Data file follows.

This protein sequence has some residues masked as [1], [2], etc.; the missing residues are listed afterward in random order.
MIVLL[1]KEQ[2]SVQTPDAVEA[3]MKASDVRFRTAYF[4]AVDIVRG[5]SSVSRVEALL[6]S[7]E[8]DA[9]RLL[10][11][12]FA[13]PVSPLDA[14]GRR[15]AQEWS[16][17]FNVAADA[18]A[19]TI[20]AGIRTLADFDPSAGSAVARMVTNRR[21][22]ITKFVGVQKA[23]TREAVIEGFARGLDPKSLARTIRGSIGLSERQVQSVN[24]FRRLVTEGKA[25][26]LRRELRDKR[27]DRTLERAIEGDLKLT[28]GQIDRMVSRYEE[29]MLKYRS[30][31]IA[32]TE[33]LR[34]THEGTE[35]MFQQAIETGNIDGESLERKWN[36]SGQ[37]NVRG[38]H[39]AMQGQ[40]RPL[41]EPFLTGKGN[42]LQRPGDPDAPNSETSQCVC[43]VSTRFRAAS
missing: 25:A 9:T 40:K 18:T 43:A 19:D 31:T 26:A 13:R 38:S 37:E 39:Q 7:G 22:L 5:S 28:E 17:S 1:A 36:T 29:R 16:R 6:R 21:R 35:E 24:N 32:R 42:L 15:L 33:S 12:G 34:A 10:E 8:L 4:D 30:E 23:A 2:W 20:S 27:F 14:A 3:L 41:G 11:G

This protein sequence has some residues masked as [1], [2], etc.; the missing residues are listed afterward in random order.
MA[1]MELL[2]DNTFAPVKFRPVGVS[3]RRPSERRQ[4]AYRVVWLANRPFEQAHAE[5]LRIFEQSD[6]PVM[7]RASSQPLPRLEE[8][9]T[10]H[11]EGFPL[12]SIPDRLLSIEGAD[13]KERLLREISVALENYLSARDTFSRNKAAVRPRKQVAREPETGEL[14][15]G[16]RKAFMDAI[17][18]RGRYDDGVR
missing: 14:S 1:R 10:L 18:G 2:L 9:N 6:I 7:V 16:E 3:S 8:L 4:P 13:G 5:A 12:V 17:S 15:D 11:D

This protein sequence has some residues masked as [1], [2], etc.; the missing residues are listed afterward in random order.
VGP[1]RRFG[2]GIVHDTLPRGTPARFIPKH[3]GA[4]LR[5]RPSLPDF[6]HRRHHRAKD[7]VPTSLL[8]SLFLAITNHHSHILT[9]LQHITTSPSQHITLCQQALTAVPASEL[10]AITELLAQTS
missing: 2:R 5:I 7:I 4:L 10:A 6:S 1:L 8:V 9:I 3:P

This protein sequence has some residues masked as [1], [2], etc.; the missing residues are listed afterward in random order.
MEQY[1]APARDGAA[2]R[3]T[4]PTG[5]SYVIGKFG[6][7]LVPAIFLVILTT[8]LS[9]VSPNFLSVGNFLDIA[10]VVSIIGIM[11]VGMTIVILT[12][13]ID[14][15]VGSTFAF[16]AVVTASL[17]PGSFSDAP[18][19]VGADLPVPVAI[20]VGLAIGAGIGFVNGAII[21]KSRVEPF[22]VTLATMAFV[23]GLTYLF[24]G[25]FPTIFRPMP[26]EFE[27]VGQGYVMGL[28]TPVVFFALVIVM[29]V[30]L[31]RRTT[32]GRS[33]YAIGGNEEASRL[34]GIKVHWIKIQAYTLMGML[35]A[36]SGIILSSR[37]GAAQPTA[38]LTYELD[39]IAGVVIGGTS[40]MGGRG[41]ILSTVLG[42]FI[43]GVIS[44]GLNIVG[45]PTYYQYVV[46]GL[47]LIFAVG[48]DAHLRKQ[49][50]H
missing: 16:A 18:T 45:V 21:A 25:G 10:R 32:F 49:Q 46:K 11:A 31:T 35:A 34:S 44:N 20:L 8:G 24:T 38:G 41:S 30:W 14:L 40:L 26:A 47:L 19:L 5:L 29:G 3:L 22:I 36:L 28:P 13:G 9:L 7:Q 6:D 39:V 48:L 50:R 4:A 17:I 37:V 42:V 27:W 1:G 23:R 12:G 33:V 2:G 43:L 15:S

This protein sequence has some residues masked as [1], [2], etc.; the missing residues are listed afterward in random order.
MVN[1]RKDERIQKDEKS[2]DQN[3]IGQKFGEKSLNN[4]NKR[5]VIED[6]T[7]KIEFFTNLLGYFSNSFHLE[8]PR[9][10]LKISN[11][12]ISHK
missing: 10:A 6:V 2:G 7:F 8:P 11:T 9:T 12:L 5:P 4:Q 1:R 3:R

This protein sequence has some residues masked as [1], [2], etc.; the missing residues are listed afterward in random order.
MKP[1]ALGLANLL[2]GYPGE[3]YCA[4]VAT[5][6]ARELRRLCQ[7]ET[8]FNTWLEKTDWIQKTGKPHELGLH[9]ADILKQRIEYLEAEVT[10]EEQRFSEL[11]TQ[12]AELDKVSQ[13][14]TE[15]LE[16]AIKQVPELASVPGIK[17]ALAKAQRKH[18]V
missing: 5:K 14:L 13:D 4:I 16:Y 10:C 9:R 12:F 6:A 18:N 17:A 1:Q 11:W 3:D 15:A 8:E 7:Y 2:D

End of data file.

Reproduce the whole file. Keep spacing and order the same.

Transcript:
This protein sequence has some residues masked as [1], [2], etc.; the missing residues are listed afterward in random order.
MIVLL[1]KEQ[2]SVQTPDAVEA[3]MKASDVRFRTAYF[4]AVDIVRG[5]SSVSRVEALL[6]S[7]E[8]DA[9]RLL[10][11][12]FA[13]PVSPLDA[14]GRR[15]AQEWS[16][17]FNVAADA[18]A[19]TI[20]AGIRTLADFDPSAGSAVARMVTNRR[21][22]ITKFVGVQKA[23]TREAVIEGFARGLDPKSLARTIRGSIGLSERQVQSVN[24]FRRLVTEGKA[25][26]LRRELRDKR[27]DRTLERAIEGDLKLT[28]GQIDRMVSRYEE[29]MLKYRS[30][31]IA[32]TE[33]LR[34]THEGTE[35]MFQQAIETGNIDGESLERKWN[36]SGQ[37]NVRG[38]H[39]AMQGQ[40]RPL[41]EPFLTGKGN[42]LQRPGDPDAPNSETSQCVC[43]VSTRFRAAS
missing: 25:A 9:T 40:K 18:T 43:A 19:D 31:T 26:A 13:R 38:S 37:E 39:Q 7:G 22:L 5:S 28:E 17:S 1:A 36:T 29:R 16:R 6:R 21:R 35:E 24:N 32:R 42:L 15:L 33:S 12:G 34:A 10:E 8:L 4:D 30:E 23:A 2:W 20:S 27:F 14:A 3:L 41:G 11:G

This protein sequence has some residues masked as [1], [2], etc.; the missing residues are listed afterward in random order.
MA[1]MELL[2]DNTFAPVKFRPVGVS[3]RRPSERRQ[4]AYRVVWLANRPFEQAHAE[5]LRIFEQSD[6]PVM[7]RASSQPLPRLEE[8][9]T[10]H[11]EGFPL[12]SIPDRLLSIEGAD[13]KERLLREISVALENYLSARDTFSRNKAAVRPRKQVAREPETGEL[14][15]G[16]RKAFMDAI[17][18]RGRYDDGVR
missing: 14:S 1:R 10:L 18:G 2:L 9:N 6:I 7:V 16:E 3:S 8:L 4:P 13:G 5:A 12:V 17:S 15:D 11:D

This protein sequence has some residues masked as [1], [2], etc.; the missing residues are listed afterward in random order.
VGP[1]RRFG[2]GIVHDTLPRGTPARFIPKH[3]GA[4]LR[5]RPSLPDF[6]HRRHHRAKD[7]VPTSLL[8]SLFLAITNHHSHILT[9]LQHITTSPSQHITLCQQALTAVPASEL[10]AITELLAQTS
missing: 2:R 5:I 7:I 4:L 10:A 6:S 1:L 8:V 9:I 3:P

This protein sequence has some residues masked as [1], [2], etc.; the missing residues are listed afterward in random order.
MEQY[1]APARDGAA[2]R[3]T[4]PTG[5]SYVIGKFG[6][7]LVPAIFLVILTT[8]LS[9]VSPNFLSVGNFLDIA[10]VVSIIGIM[11]VGMTIVILT[12][13]ID[14][15]VGSTFAF[16]AVVTASL[17]PGSFSDAP[18][19]VGADLPVPVAI[20]VGLAIGAGIGFVNGAII[21]KSRVEPF[22]VTLATMAFV[23]GLTYLF[24]G[25]FPTIFRPMP[26]EFE[27]VGQGYVMGL[28]TPVVFFALVIVM[29]V[30]L[31]RRTT[32]GRS[33]YAIGGNEEASRL[34]GIKVHWIKIQAYTLMGML[35]A[36]SGIILSSR[37]GAAQPTA[38]LTYELD[39]IAGVVIGGTS[40]MGGRG[41]ILSTVLG[42]FI[43]GVIS[44]GLNIVG[45]PTYYQYVV[46]GL[47]LIFAVG[48]DAHLRKQ[49][50]H
missing: 16:A 18:T 45:V 21:A 25:G 10:R 32:F 49:Q 46:K 11:A 31:T 35:A 34:S 44:N 20:L 8:G 24:T 38:G 41:S 30:W 14:L 40:L 26:A 47:L 19:L 5:L 29:G 3:L 22:I 36:L 28:P 13:G 9:L 7:Q 6:D 39:V 48:L 50:R 4:A 17:I 37:V 42:V 27:W 1:G 23:R 12:G 33:V 2:G 43:L 15:S

This protein sequence has some residues masked as [1], [2], etc.; the missing residues are listed afterward in random order.
MVN[1]RKDERIQKDEKS[2]DQN[3]IGQKFGEKSLNN[4]NKR[5]VIED[6]T[7]KIEFFTNLLGYFSNSFHLE[8]PR[9][10]LKISN[11][12]ISHK
missing: 10:A 6:V 2:G 7:F 8:P 11:T 9:T 12:L 5:P 4:Q 1:R 3:R

This protein sequence has some residues masked as [1], [2], etc.; the missing residues are listed afterward in random order.
MKP[1]ALGLANLL[2]GYPGE[3]YCA[4]VAT[5][6]ARELRRLCQ[7]ET[8]FNTWLEKTDWIQKTGKPHELGLH[9]ADILKQRIEYLEAEVT[10]EEQRFSEL[11]TQ[12]AELDKVSQ[13][14]TE[15]LE[16]AIKQVPELASVPGIK[17]ALAKAQRKH[18]V
missing: 5:K 14:L 13:D 4:I 16:Y 10:C 9:R 12:F 6:A 18:N 17:A 1:Q 11:W 3:D 15:A 8:E 7:Y 2:D